Among young people, ocular injuries are common and comprise an important cause of preventable visual morbidity. Although ocular trauma is common, many injuries are minor and do not require hospital admission. However, it should be noted that certain ocular injuries are serious and potentially fatal. Certain forms of ocular trauma can manifest later as secondary glaucoma, also known as traumatic glaucoma.
Traumatic glaucoma is clinically defined as a post-traumatic rise in intraocular pressure (IOP) more than 21 mm Hg. Traumatic glaucoma can develop due to blunt trauma or injuries that bruise the eye; however, some forms are caused due to penetrating eye injuries. The development of the condition varies and may be acute or chronic in onset.
Close up of glaucoma during. Image credit: ARZTSAMUI / Shutterstock What causes traumatic glaucoma?
Elevated IOP following trauma results from a multitude of factors. Drainage impairment may occur at the trabecular meshwork due to injury and hyphema, a pooling of blood inside the anterior chamber of the eye. Injury and inflammation to the lens or iris can also lead to the development of traumatic glaucoma.
Peripheral anterior synechiae (PAS) may also develop. These adhesions between the peripheral iris and the angular structures of the anterior chamber reduce outflow of aqueous humor (eye fluid), resulting in increased intraocular pressure.
VIDEO What are the signs and symptoms of traumatic glaucoma?
Aching pain in the eye – This may occur immediately after the injury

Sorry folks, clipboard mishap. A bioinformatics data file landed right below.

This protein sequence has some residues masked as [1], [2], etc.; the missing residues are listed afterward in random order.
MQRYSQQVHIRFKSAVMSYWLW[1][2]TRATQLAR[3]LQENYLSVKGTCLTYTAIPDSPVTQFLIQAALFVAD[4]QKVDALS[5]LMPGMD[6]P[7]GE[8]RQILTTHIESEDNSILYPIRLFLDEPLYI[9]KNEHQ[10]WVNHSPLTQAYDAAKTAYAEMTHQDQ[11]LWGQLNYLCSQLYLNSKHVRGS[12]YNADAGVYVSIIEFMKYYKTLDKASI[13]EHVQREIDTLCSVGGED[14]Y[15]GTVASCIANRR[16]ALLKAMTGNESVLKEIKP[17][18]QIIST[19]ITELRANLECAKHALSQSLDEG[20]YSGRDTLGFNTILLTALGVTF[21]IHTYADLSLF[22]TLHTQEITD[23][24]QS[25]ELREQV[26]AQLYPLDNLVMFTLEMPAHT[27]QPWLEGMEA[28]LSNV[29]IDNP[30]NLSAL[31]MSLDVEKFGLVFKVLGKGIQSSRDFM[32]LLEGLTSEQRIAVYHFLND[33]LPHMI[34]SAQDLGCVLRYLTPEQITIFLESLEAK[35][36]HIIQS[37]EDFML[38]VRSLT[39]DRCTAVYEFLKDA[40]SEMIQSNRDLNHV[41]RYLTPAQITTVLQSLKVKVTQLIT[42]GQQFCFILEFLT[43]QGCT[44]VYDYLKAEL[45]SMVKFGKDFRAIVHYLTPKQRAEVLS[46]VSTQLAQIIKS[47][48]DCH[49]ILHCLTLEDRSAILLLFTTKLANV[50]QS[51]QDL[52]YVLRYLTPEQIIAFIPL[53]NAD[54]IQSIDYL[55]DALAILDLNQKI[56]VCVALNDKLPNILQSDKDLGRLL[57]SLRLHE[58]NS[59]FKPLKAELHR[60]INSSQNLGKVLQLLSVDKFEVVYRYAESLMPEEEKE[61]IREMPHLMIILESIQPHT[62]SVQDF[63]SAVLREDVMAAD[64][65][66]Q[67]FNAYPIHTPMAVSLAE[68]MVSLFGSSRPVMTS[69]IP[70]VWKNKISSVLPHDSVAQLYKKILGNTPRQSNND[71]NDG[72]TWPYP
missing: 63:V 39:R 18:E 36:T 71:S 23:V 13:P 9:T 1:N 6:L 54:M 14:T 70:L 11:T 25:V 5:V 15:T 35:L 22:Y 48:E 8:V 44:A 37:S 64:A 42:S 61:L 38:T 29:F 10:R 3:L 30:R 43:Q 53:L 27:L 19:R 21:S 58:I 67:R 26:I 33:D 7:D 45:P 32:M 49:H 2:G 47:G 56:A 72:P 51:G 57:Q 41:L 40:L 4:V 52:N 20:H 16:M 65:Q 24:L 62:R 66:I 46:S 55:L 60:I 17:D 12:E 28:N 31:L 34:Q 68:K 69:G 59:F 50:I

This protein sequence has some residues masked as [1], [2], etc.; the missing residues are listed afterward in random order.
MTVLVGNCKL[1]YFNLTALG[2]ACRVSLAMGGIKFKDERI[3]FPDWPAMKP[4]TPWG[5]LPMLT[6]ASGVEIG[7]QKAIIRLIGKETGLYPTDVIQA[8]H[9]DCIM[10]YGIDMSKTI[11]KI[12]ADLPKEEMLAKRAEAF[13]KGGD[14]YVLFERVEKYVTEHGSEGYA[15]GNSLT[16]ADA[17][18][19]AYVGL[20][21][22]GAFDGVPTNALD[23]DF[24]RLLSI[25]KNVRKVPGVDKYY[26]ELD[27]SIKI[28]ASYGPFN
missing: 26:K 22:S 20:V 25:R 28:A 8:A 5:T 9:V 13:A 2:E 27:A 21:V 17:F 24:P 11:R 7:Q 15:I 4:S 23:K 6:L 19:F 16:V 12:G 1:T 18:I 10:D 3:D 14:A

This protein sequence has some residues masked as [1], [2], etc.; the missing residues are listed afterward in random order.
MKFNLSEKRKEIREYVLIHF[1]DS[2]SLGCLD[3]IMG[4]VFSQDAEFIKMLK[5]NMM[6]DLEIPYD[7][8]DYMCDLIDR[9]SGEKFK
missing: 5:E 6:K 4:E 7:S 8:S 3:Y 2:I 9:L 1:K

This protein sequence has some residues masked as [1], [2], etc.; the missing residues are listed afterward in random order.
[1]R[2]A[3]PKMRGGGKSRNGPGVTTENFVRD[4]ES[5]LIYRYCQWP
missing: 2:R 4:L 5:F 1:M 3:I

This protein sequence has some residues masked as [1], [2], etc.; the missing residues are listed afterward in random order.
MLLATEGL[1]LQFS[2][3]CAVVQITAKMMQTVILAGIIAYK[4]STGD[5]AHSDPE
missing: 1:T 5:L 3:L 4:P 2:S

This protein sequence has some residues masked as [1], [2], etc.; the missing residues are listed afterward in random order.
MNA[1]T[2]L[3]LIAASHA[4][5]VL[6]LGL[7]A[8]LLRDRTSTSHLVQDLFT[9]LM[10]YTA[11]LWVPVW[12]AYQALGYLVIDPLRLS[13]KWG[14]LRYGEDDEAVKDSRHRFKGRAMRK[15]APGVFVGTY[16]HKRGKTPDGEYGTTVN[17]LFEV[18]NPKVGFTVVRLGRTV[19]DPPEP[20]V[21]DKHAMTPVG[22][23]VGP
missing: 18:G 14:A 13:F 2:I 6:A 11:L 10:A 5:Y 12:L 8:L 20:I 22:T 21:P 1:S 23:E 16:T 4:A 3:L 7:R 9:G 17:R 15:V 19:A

Blood collection (hyphema) and inflammation in the eye
Elevated eye pressure –due to the blockage of the eye canals with blood and inflammatory cells
Pain may subside after the resolution of hyphema and inflammation, but the eye pressure may remain elevated. Although painless, increased IOP can cause significant damage to the optic nerve. The patient may remain asymptomatic for a long time until the visual loss has progressed to an advanced stage.
How is traumatic glaucoma diagnosed?
Doctors usually start by carrying out a complete eye examination to assess the extent of the damage. After confirming that the eye is not ruptured, the doctor examines the IOP and the angle structures.
The angle structures are measured using a slit lamp microscope and a gonioscope. Imaging can also be done performed with ultrasound biomicroscopy and optical coherence tomography (OCT).
If the optic nerve show signs of glaucoma, the following additional tests are carried out.
Optic nerve thickness measurements
Visual field testing and screening for early visual field loss
How is traumatic glaucoma treated?
The treatment goal for all forms of glaucoma is lowering IOP to less than 21 mm Hg. The pressure should be lowered in such a way that the optic nerve is not further damaged.
The treatment strategy for traumatic glaucoma includes a combination of pharmacologic agents with or without surgery.
Pharmacologic agents used to treat traumatic glaucoma include beta-blockers, prostaglandin analogues, alpha-adrenergic agonists, and carbonic anhydrase inhibitors.
Beta-blockers are the first choice agents. They decrease IOP by reducing the aqueous fluid inflow. Prostaglandin analogues relax the eye muscles and facilitate outflow of fluids, which, in turn, reduces IOP.
Alpha-adrenergic agonists and carbonic anhydrase inhibitors decrease the rate of aqueous humor production.
Steroids can help treat inflammation.
Surgery is considered when maximally tolerated medical therapy has failed and when the risk of progressive visual loss outweighs the risk of surgery. Argon laser trabeculoplasty, alternative laser procedures, and filtration surgery are possible surgical options.
If left untreated, traumatic glaucoma can cause permanent, irreversible damage to vision. Therefore, an eye examination is highly recommended following injury. Further Reading